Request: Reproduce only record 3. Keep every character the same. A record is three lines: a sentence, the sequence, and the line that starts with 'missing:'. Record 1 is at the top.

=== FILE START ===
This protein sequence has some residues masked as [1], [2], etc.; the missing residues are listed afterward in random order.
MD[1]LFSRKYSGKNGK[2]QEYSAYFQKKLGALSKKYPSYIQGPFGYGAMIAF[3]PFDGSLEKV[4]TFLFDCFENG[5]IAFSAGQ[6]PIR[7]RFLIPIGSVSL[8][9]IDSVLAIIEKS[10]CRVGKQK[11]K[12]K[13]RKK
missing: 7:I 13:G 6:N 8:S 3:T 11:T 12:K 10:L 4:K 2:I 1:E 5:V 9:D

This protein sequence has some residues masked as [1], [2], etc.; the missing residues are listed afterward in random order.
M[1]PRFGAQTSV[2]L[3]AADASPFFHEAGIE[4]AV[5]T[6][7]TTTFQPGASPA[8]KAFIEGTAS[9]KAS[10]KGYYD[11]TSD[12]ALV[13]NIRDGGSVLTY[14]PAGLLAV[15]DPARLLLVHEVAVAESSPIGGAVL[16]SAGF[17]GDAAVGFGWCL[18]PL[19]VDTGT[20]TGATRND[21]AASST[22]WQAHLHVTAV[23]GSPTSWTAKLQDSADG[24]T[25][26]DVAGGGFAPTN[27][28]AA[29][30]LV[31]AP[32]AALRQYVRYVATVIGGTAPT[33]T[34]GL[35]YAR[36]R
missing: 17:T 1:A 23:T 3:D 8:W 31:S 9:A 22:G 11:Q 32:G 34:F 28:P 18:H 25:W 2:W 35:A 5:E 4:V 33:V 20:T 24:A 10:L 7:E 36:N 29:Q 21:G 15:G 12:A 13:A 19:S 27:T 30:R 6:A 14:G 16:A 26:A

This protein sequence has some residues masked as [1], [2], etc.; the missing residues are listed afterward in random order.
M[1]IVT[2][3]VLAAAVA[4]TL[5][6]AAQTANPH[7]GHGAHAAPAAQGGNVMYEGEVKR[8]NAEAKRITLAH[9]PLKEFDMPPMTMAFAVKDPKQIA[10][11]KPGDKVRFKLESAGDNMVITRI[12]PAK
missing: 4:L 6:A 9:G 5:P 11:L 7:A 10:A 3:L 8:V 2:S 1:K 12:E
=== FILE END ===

This protein sequence has some residues masked as [1], [2], etc.; the missing residues are listed afterward in random order.
M[1]IVT[2][3]VLAAAVA[4]TL[5][6]AAQTANPH[7]GHGAHAAPAAQGGNVMYEGEVKR[8]NAEAKRITLAH[9]PLKEFDMPPMTMAFAVKDPKQIA[10][11]KPGDKVRFKLESAGDNMVITRI[12]PAK
missing: 4:L 6:A 9:G 5:P 11:L 7:A 10:A 3:L 8:V 2:S 1:K 12:E